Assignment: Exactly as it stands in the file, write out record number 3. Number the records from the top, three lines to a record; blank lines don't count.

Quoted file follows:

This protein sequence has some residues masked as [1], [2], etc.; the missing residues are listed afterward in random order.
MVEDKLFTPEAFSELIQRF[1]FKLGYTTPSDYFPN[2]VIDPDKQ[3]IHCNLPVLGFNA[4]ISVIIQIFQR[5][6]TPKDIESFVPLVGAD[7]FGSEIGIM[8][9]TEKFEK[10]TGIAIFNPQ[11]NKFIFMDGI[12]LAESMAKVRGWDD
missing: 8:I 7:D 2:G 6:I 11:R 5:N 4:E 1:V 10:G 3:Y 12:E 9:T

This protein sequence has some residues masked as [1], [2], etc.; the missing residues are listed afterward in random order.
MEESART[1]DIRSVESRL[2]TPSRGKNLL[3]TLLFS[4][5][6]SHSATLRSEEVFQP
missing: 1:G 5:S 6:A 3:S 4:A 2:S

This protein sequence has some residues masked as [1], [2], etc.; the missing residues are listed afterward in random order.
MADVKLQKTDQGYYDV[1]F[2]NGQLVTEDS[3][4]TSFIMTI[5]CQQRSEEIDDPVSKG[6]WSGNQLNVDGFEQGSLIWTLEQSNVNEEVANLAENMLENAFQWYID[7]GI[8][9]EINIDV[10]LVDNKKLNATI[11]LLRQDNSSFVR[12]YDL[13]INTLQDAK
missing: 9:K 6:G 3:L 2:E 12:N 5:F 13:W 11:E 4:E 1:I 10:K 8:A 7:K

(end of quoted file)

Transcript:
This protein sequence has some residues masked as [1], [2], etc.; the missing residues are listed afterward in random order.
MADVKLQKTDQGYYDV[1]F[2]NGQLVTEDS[3][4]TSFIMTI[5]CQQRSEEIDDPVSKG[6]WSGNQLNVDGFEQGSLIWTLEQSNVNEEVANLAENMLENAFQWYID[7]GI[8][9]EINIDV[10]LVDNKKLNATI[11]LLRQDNSSFVR[12]YDL[13]INTLQDAK
missing: 9:K 6:G 3:L 2:E 12:N 5:F 13:W 11:E 4:E 1:I 10:K 8:A 7:K